It was deeply strange, but I found it hard to put my finger on precisely why it was strange. Even allowing for Peel’s famous each-record-completely-different-from-the-one-before-it eclecticism, Ivor Cutler was unusual. With the precision of his inflexions and the daringness of his silences, it was as if Radio 1 had – unlike my cassette deck – been put on pause. It was as if the weather had changed. ‘Ivor’s great at dreich’ Billy Connolly once said, referring to the Scottish slang for drizzle.
But the thing with Ivor Cutler was that you had eclecticism within eclecticism. He didn’t seem to fit into any one box. He wasn’t a ‘cosy’ poet, but he wasn’t an overtly ‘alternative’ one either. He was neither John Betjeman nor John Cooper Clarke; neither Pam Ayres nor Patti Smith. His work was very funny, but it seemed to carry a peculiar weight on its shoulders that the work of other ‘humour poets’ (even the very good ones) often didn’t.
In his world, nothing was quite what it seemed. The cover of his 1976 Jammy Smears LP sees Cutler bare-chested, apparently in a southpaw sparring pose, as if he’s snarling ‘You talking to me?’ into a mirror. Look closely, however, and his fists aren’t actually clenched. His face is melancholic and afraid, like a haunted figure in a Samuel Beckett play. His boxing shorts are pyjama bottoms.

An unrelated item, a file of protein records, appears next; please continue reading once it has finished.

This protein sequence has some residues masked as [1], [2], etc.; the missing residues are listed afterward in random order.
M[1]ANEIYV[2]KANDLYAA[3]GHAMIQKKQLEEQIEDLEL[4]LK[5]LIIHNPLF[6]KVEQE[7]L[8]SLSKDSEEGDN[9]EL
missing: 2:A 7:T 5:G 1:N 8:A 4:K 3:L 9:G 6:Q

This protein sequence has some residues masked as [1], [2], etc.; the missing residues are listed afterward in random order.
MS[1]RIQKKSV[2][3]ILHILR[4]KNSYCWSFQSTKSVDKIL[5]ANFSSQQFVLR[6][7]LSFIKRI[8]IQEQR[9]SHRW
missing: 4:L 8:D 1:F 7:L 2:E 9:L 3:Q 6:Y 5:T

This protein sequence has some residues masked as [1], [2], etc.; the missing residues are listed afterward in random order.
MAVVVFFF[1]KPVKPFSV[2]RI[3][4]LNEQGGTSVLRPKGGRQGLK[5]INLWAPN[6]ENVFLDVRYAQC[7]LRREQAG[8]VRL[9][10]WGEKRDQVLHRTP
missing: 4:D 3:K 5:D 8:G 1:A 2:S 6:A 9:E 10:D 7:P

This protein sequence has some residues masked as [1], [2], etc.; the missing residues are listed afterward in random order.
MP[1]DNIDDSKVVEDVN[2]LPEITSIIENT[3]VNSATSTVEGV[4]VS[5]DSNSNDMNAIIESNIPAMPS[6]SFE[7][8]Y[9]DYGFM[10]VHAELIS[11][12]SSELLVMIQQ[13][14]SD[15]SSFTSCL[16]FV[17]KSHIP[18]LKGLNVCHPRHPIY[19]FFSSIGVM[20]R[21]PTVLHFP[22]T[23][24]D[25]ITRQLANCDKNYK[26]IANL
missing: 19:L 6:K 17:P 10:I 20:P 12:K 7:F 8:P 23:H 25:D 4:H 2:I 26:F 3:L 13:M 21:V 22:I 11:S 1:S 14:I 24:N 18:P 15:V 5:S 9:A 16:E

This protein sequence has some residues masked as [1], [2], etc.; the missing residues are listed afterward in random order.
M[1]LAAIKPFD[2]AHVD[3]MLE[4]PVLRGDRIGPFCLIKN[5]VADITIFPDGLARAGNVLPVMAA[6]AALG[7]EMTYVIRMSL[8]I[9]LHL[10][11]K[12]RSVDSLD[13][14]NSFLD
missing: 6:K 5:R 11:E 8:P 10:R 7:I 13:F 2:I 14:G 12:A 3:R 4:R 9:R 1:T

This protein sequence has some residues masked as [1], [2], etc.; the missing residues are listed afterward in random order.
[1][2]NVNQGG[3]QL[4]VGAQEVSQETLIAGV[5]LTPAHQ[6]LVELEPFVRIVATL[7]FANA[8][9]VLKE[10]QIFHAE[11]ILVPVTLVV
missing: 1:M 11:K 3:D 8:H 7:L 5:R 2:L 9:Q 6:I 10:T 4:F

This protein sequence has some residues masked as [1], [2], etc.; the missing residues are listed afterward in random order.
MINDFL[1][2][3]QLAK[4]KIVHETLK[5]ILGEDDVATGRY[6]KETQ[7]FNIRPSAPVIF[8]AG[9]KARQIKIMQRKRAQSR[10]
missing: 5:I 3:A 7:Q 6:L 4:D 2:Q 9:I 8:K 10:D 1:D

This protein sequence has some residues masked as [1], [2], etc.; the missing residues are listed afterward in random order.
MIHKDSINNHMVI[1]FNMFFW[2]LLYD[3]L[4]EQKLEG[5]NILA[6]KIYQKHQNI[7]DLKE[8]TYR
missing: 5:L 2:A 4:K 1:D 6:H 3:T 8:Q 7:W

Cutler was Scottish and Jewish, although he seemed to contradict Arnold Brown’s famous joke about these being ‘two racial stereotypes for the price of one’. I often tried to piece together his ‘story’, but it was a slippery one. Who exactly was he? His recollections and observations were rooted in Scotland, but they also seemed to take place in a bigger, far woozier world. He belonged to Glasgow, but also to other planets. This is, after all, a man who was once grounded by the RAF for ‘dreaminess’.